WALLENBERG, A NEW MUSICAL DRAMA to Play Lynn University's Wold Center for the Performing Arts, 2/12-13
In July 1944 Raoul Wallenberg, an ordinary business man from Stockholm, left the quiet of neutral Sweden and ventured into the heart war-torn, Nazi-occupied Hungary. By December, he had saved over 100,000 lives.
Raoul Wallenberg's epic journey will be brought to life in a multi-media staged reading of Wallenberg, A New Musical Drama. The production will take place at Lynn University's Wold Center for the Performing Arts on February 12th and 13th only. With book and lyrics by the 2006 Kleban Award-winning team of Laurence Holzman and Felicia Needleman, and music by Benjamin Rosenbluth, Wallenberg, A New Musical Drama recounts the fascinating and uplifting story of one of the greatest heroes of the twentieth century.
Lynn University's Professor Harry Murphy (College of International Communication) will direct the production which will feature Jan McArt, Harry Murphy, John Pickering, and Adam Simpson. Students and faculty of the Lynn University Conservatory of Music will also participate.
"Wallenberg is an opportunity for Lynn drama students to work with professionals from New York and South Florida in a workshop production of a new Broadway musical," Murphy says. "And this project will benefit our drama program by raising money for a planned joint theatrical project between Lynn University and The American College of Dublin. It enables us to offer our students a unique theatrical experience and have some fun at the same time."
Producer Douglas C. Evans says: "Wallenberg, A New Musical Drama reaffirms an important message to all of us as to what each one of us can do to make the world a better place; Raoul Wallenberg's life and legacy is not only an inspiration to me but to anyone who cares about the world and people around us." Evans' theatrical experience includes serving as Chief Operating Officer of Nederlander Worldwide Entertainment, CEO of the Bushnell Center for the Arts, The Old Globe in San Diego and the Stamford Center for the Arts. He is also the Founding President of Classical South Florida 89.7FM and 90.7FM.
Wallenberg, A New Musical Drama had its premiere public presentation in March 2004 in the First Draft Musicals reading series at Symphony Space in NYC. In January 2005, another reading was presented at the Jewish Community Center in Manhattan in commemoration of the 60th anniversary of Mr. Wallenberg's mysterious disappearance. In September 2006, a staged reading played to full houses at New World Stages as part of the New York Musical Theatre Festival. The show had its world premiere production at the White Plains Performing Arts Center in the fall of 2010. The Lynn University production will be Wallenberg's South Florida premiere.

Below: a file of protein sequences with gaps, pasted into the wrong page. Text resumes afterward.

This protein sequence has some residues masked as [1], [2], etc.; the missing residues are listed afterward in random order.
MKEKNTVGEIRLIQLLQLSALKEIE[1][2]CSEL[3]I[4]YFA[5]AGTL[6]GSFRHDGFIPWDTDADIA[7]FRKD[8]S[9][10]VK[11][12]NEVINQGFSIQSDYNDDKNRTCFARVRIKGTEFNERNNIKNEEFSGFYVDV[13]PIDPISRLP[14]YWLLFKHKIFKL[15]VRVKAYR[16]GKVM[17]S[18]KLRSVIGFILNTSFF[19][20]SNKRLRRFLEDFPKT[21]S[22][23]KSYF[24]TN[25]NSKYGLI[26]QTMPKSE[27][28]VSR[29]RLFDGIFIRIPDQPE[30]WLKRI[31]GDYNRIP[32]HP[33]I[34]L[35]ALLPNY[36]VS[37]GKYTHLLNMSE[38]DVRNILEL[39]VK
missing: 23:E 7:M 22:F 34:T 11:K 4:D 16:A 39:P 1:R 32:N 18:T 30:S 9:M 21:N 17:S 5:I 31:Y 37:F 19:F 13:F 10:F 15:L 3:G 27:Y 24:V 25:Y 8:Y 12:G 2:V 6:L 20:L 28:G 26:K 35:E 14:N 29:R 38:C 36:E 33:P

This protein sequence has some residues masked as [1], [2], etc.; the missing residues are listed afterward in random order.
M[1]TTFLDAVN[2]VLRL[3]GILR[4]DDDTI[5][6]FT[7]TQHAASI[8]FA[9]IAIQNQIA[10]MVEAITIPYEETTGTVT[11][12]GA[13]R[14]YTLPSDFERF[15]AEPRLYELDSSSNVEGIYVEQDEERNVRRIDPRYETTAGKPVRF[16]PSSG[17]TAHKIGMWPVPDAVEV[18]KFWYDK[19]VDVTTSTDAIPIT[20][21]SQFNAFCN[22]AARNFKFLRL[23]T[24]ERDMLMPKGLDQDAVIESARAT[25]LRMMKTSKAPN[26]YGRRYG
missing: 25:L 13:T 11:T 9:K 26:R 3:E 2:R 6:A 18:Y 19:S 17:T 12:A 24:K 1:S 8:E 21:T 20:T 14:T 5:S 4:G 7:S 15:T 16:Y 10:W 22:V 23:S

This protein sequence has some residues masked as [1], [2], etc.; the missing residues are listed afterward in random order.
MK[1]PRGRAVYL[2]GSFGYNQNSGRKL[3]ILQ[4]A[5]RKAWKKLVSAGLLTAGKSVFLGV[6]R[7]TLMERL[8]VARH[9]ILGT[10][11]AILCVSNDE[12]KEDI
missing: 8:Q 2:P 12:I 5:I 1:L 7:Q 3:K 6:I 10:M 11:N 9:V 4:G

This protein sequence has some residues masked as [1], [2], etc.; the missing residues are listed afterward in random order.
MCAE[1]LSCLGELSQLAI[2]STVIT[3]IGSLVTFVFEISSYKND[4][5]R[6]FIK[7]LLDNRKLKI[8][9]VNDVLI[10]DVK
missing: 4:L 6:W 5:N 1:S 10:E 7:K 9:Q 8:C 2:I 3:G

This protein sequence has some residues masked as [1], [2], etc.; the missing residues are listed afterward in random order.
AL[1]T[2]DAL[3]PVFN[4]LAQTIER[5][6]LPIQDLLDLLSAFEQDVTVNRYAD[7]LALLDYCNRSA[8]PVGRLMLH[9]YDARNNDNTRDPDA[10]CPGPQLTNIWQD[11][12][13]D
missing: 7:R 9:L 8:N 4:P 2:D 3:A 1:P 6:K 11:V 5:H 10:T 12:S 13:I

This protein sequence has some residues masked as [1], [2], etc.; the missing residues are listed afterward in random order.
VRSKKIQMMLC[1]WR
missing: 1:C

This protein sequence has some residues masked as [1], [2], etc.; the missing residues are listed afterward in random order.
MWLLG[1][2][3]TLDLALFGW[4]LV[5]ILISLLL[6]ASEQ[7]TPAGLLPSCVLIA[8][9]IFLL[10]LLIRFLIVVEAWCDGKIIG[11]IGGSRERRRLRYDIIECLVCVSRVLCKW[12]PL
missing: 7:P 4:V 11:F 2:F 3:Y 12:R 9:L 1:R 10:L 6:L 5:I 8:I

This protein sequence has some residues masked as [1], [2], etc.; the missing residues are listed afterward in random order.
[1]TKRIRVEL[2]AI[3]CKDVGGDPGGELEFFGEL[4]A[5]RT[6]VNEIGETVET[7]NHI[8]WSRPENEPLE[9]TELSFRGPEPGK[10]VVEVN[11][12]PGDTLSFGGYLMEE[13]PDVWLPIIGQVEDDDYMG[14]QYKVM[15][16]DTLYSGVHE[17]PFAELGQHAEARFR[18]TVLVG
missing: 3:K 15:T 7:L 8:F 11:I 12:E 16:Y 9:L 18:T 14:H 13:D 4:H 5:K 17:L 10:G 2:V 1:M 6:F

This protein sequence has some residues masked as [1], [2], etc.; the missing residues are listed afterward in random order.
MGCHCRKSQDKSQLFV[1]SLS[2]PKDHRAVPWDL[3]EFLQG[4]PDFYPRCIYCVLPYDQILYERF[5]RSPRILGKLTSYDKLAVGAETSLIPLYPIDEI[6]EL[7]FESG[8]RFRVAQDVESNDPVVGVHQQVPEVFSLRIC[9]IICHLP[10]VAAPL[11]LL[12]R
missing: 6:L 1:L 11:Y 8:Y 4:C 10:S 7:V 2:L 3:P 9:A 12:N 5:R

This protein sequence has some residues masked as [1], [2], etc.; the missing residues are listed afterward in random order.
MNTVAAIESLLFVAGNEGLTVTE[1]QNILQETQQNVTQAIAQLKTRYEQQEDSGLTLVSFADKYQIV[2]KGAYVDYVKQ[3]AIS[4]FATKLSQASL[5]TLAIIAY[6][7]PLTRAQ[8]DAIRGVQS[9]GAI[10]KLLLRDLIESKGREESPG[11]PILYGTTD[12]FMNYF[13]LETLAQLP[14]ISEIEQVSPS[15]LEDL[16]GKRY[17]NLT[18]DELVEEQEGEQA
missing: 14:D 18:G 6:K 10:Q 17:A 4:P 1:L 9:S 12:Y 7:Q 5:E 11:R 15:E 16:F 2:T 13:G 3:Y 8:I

Born in 1912 into one of Sweden's most prominent and wealthiest banking families, Raoul Wallenberg was an architect (educated at the University of Michigan), diplomat, and humanitarian. A Jewish businessman and colleague, Kalman Lauer recommended Wallenberg to the American War Refugee Board who were looking for a Swedish citizen to take on the mission of rescuing the Jews of Budapest in 1944.
Wallenberg's bravery and ingenuity came into play immediately upon his arrival in Hungary. He created Swedish protective papers, known as schutzpasses, which had no legal validity but which managed to fool the Nazis and Hungarian fascists and served to keep thousands of Jews protected from the deportations to Auschwitz; he kept hundreds of Jews sheltered in Swedish "safe houses" which he bought or rented with U.S. funds; and when the Nazis were about to bomb the Budapest Ghetto, home to the city's remaining 70,000 Jews, it was Wallenberg who persuaded the general in charge to call off the attack.
In January 1945, the Soviets, who had just entered Budapest, abducted and imprisoned Wallenberg, probably because his mission had been funded entirely by the United States. He was never again seen in the free world. In 1981 President Ronald Reagan made Raoul Wallenberg an honorary U.S. citizen.